Today, a comment on the witness of women:
12. Within these various forms, I would stress too that the “genius of woman” is seen in feminine styles of holiness, which are an essential means of reflecting God’s holiness in this world. Indeed, in times when women tended to be most ignored or overlooked, the Holy Spirit raised up saints whose attractiveness produced new spiritual vigor and important reforms in the Church. We can mention Saint Hildegard of Bingen, Saint Bridget, Saint Catherine of Siena, Saint Teresa of Avila and Saint Thérèse of Lisieux. But I think too of all those unknown or forgotten women who, each in her own way, sustained and transformed families and communities by the power of their witness.
Many men have significant devotions, even friendships with female saints. It is a lamentable thing that women populate less than twenty percent of the Roman Martyrology–a bias in favor of priests, and perhaps priests who promote official sainthood. We need not confine a search for paragons of holiness to recognized saints, thank goodness.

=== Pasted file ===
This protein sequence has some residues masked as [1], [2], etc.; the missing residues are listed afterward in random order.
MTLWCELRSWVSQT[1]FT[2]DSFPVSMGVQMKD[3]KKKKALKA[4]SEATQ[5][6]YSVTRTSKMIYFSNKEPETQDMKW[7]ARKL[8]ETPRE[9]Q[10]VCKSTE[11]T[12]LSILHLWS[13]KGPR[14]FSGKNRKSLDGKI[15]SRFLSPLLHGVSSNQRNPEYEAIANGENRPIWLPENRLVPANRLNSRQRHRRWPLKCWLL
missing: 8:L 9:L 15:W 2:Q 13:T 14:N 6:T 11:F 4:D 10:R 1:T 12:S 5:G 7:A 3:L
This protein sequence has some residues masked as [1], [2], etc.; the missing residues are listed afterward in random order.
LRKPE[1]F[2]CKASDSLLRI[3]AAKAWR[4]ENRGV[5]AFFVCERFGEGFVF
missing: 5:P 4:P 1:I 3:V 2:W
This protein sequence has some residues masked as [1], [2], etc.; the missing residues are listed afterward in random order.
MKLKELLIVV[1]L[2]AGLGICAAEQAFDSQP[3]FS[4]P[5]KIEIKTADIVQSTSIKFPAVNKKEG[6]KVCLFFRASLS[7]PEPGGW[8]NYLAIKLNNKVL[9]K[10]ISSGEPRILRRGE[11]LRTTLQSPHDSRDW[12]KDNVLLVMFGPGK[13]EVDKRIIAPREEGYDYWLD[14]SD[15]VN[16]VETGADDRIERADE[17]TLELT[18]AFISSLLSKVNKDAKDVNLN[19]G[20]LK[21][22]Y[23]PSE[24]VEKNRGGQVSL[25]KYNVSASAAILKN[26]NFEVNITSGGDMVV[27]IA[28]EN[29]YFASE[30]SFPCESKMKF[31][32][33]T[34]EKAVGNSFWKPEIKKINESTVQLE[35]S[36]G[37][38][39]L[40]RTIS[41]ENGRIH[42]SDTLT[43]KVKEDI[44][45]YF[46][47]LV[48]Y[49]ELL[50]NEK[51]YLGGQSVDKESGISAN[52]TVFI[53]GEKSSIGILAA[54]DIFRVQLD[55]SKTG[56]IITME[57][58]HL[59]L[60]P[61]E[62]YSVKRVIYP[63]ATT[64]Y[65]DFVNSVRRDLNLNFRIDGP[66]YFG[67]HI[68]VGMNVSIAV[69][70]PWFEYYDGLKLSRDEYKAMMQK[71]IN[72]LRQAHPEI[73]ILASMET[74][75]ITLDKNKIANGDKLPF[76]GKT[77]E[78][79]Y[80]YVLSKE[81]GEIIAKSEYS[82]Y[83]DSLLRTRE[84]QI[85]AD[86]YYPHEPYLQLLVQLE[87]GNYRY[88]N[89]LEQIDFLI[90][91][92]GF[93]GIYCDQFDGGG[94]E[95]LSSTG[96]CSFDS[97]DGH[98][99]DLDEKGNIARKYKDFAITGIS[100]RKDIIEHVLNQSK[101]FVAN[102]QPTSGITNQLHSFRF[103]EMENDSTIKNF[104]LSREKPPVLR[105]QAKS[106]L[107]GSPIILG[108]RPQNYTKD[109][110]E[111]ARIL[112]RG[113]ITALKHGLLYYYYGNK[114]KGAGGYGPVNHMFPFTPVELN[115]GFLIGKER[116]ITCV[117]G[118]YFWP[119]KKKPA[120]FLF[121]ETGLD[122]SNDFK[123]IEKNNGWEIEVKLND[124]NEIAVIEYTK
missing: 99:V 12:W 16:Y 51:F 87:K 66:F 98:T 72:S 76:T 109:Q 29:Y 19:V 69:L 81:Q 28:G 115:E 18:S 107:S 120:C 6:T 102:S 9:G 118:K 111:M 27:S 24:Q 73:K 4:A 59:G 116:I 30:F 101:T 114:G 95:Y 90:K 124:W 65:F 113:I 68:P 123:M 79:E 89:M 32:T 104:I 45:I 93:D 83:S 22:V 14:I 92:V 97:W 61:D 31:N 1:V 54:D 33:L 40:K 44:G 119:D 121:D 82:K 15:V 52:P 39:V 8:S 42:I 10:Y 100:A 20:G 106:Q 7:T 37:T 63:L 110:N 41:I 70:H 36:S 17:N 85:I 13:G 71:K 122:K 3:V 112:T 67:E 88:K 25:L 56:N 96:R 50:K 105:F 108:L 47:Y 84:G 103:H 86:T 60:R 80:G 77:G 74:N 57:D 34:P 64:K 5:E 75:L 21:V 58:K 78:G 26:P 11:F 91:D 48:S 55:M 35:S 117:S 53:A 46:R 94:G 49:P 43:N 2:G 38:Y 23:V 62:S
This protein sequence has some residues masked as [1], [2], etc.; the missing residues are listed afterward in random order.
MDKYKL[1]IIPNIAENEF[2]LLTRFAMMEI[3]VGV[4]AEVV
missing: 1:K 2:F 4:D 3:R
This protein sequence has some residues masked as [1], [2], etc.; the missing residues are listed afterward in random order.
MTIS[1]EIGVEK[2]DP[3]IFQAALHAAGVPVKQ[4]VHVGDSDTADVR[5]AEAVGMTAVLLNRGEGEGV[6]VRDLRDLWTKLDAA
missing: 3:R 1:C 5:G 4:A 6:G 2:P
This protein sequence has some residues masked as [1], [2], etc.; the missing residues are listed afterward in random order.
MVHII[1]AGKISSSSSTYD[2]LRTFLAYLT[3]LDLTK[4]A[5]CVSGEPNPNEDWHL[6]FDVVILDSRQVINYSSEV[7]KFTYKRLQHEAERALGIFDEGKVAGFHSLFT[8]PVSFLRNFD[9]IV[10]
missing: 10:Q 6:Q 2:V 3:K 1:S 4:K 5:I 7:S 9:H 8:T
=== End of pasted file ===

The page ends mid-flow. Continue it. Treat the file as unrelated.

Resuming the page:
A brief conclusion to this section, “The Lord Calls.”
13. This should excite and encourage us to give our all and to embrace that unique plan that God willed for each of us from eternity: “Before I formed you in the womb I knew you, and before you were born I consecrated you” (Jer 1:5).
Reading histories of saints is often overlooked. Many parish libraries provide such works, and even the brief commentaries on many liturgical sites can spark interest in following a holy person. Again, not for imitation, but inspiration.